By Michael O’Neil, for Trade Unions for Energy Democracy
In the Chittagong district of Bangladesh, thousands of villagers held what they described as a peaceful protest over multiple days at the construction site of twin coal-fired power plants. The plants, costing $2.4 billion, are backed by Chinese companies and the project had just commenced leveling farmland to prepare for construction.
Police opened fire on the villagers on Monday, claiming the protesters had injured 11 officers. Four protesters were killed, with dozens more wounded. According to the district Police Chief, charges have been filed against 3,200 protesters although, incredibly, only 57 individuals have actually been named in the cases.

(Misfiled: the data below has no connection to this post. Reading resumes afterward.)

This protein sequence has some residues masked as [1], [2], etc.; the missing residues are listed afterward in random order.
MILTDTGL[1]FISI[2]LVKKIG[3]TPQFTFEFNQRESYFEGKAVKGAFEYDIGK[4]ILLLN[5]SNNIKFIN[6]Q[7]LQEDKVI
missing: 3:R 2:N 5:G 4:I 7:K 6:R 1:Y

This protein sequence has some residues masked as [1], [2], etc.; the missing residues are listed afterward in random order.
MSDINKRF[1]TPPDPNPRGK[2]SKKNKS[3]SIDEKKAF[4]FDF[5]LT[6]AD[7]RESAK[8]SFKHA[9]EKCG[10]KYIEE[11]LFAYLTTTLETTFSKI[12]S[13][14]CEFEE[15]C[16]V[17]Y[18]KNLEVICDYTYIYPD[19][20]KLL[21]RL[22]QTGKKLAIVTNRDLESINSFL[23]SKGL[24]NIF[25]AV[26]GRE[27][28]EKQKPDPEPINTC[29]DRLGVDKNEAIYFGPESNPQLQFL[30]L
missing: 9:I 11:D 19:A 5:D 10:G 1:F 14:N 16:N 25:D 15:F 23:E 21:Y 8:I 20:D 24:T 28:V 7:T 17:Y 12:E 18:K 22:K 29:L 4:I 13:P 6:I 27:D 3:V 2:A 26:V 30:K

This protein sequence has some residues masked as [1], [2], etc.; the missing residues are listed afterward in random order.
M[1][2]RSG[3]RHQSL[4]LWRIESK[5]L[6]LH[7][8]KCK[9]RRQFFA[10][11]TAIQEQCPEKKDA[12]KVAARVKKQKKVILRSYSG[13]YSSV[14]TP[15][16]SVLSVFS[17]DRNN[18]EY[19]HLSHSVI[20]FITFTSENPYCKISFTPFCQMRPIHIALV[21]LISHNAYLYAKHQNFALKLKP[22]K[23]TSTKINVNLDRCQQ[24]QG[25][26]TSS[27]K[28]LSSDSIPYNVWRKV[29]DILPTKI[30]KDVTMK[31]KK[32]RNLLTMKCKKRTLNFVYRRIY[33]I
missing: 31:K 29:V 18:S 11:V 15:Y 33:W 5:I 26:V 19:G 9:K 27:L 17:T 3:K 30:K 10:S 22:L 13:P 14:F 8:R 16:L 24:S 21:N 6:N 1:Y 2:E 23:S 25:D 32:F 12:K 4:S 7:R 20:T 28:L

According to Agence France-Presse, protesters are concerned that the mass case filed by the police:
“…could give authorities extra powers to harass or detain anyone protesting against the project.
‘Police will now use their power indiscriminately against any villager who speaks against the plants,’ a schoolteacher who lives in the village told AFP by phone on condition of anonymity.”
Today, “hundreds of villagers” regrouped at the construction site to demand justice for the four killed on Monday, and relatives of two victims have filed cases against the police.